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Dev Cell. 2006 Dec;11(6):895-902.

Evolution of the ventral midline in insect embryos.

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Department of Molecular and Cell Biology, Division of Genetics, Genomics, and Development, Center for Integrative Genomics, University of California, Berkeley, California 94720, USA.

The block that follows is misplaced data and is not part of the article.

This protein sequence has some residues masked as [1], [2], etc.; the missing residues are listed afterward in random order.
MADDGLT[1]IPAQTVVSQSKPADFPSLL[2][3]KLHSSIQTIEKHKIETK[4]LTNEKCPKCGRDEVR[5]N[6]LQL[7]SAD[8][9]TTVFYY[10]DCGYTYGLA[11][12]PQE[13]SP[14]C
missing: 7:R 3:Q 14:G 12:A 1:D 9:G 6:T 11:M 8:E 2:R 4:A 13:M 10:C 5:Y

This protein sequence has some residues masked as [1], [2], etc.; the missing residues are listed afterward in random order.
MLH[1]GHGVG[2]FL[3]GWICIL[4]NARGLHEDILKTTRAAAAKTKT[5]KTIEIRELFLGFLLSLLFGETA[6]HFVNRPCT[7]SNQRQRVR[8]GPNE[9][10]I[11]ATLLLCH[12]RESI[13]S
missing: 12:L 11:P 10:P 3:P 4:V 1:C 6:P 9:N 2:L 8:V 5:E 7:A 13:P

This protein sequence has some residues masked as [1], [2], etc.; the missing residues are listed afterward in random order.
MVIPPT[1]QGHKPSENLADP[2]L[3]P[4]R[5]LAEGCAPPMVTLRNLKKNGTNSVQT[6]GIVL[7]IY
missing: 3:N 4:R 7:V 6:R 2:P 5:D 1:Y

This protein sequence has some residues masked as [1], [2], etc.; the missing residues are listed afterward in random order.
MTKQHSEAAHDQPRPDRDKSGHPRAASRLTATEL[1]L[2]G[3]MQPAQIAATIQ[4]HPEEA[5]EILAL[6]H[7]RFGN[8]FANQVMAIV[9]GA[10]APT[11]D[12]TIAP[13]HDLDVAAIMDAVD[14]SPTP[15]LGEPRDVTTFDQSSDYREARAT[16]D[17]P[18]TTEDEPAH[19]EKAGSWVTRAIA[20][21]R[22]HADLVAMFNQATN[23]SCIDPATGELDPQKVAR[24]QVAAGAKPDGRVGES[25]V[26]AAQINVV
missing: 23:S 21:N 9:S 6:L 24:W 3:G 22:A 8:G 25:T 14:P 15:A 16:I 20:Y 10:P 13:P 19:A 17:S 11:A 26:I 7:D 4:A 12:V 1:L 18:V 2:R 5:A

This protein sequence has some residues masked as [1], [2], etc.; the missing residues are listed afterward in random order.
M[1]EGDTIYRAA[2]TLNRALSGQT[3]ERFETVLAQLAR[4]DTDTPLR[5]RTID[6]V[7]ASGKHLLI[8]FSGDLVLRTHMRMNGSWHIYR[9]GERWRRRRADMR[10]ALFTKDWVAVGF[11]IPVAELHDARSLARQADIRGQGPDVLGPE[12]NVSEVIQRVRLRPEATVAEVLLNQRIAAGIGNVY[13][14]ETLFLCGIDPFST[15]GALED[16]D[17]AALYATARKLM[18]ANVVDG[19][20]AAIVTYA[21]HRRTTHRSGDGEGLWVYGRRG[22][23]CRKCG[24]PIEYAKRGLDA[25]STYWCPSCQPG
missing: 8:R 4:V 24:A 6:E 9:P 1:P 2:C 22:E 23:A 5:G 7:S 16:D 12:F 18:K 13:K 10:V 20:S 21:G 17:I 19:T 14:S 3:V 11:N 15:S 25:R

The ventral midline is a source of signals that pattern the nerve cord of insect embryos. In dipterans such as the fruitfly Drosophila melanogaster (D. mel.) and the mosquito Anopheles gambiae (A. gam.), the midline is narrow and spans just 1-2 cells. However, in the honeybee, Apis mellifera (A. mel.), the ventral midline is broad and encompasses 5-6 cells. slit and other midline-patterning genes display a corresponding expansion in expression. Evidence is presented that this difference is due to divergent cis regulation of the single-minded (sim) gene, which encodes a bHLH-PAS transcription factor essential for midline differentiation. sim is regulated by a combination of Notch signaling and a Twist (Twi) activator gradient in D. mel., but it is activated solely by Twi in A. mel. We suggest that the Twi-only mode of regulation--and the broad ventral midline--represents the ancestral form of CNS patterning in Holometabolous insects.

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